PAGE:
Organizations that wish to automate certain activities in order to eliminate any friction that may be present in their management or business processes should take a pragmatic approach to launching this initiative. Automation usually implicates the elimination of specific manual tasks of little value-added worth. Web-based technologies are increasingly facilitating the elimination of such tasks by ensuring a more efficient sharing of information, automated delegation, digitization of many business assets, etc. It is tempting for organizations to give in to the attraction of automation. But be careful! Automation is not suitable for all tasks! Business activities that are to be technology-assisted must be selected with care, agreed upon by the team concerned and supported by relevant technologies.
Before commencing the automation of a process or activity, it is imperative that you first review all the processes of the business function in question (e.g. distribution). By doing so, you will be able to identify which key activities strengthen your corporate strategy and which ones need to be optimized.
Once this is done, it is advisable that you evaluate the level of formalism and satisfaction of the business activities you wish to automate. Some of you may be very familiar with this popular computer-industry motto, “Garbage in, garbage out.” Those who are not familiar with this saying may quickly understand it if they attempt to automate activities that are already deficient or too informal. A formal process is one that will always have the same outcome regardless of the agent that carries the process out, such as processing customer payments. Activities that are too informal, for instance the renewal of client contracts, cannot be automated because of the risk that the efficiency of the process may diminish – hence the term garbage out. “That which cannot be formalised, cannot be computerized,” a tip confided to me by Michel Chokron, a process reengineering consultant and associate professor at HEC Montreal.
The team’s satisfaction with current activities is another factor to be considered when making your selection. The greater their satisfaction with the current business process, the less profitable an automation project will be.
For automation to succeed and yield the expected results (cost savings, new customer services and interfaces, etc.), the employees implicated in the activity and those that are affected by it must contribute to the project. At the onset of the project, these employees should be involved in selecting which activities should be automated by stating their opinions on the value-added worth of the activity, the current procedure and the degree of formalism of each activity. Next, during the phase in which the processes to be optimized are analyzed, new processes are created and supporting technological solutions are implemented, the employees concerned should contribute their ideas and reservations, and these responses should be taken into account. This is crucial because the willingness of employees to adopt the new working method and built-in technological tools is the key to a successful automation project.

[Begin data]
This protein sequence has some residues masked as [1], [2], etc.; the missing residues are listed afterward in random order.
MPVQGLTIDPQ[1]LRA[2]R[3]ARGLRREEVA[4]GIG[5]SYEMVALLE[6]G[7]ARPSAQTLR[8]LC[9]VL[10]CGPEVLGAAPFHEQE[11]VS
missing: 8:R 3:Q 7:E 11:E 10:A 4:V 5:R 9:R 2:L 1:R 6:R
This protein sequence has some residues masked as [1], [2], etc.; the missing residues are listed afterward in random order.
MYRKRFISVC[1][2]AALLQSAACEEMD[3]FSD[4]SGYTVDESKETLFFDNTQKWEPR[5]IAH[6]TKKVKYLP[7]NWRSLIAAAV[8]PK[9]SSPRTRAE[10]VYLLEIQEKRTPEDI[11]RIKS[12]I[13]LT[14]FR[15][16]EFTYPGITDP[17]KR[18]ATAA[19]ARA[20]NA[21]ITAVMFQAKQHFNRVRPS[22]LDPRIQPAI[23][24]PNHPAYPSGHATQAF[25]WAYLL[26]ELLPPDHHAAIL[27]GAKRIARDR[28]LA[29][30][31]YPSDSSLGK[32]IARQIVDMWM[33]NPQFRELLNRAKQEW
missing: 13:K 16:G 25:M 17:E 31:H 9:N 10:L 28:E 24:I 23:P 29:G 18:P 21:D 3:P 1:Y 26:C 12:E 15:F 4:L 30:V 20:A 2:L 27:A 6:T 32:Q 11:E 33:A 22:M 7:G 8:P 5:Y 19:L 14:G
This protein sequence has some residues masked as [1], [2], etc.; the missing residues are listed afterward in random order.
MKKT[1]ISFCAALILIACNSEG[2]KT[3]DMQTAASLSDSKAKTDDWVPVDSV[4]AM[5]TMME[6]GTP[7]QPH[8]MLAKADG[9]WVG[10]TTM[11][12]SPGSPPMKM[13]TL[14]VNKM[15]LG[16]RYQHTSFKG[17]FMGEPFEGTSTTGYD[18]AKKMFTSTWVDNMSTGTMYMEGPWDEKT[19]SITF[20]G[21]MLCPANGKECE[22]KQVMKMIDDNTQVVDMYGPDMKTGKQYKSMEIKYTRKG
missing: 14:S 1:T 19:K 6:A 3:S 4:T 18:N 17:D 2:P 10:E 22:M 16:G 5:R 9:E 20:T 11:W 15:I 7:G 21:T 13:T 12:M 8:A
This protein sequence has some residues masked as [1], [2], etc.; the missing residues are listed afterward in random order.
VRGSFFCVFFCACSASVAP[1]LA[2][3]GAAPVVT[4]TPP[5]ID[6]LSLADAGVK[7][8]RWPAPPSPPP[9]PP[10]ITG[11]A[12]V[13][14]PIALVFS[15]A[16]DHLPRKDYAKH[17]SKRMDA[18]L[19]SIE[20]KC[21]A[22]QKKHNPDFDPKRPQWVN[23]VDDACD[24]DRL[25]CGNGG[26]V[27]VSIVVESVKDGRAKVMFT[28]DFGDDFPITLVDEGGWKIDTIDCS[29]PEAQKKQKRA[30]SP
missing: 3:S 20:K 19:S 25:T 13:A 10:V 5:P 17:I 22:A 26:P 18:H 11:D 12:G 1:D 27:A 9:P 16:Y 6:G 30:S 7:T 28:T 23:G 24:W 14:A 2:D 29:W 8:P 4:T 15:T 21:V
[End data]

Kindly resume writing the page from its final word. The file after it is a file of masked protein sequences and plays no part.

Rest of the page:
Once the selection and analysis of the activities to optimize is complete and they have been converted into new, more efficient processes, the last step is to choose the relevant technologies to support them. To do so, it is essential that you first conduct a functional analysis and set precise criteria for your desired technological solution before you even consider the technological options available. Once your needs are clearly set out, you will be prepared to identify potential technology providers and compare them on a weighted checklist, ensuring that your decision is objective and effective. Note that it is possible to choose a number of providers for your automation project if necessary, although it is preferable to keep them to a minimum to avoid generating costly system integration expenses.
This procedure is sure to be more efficient and profitable for your company if you are assisted by experts in the domain. In fact, the anticipated benefits of optimization can quickly turn into a hefty financial burden if the project is not carried out in keeping with trade practices.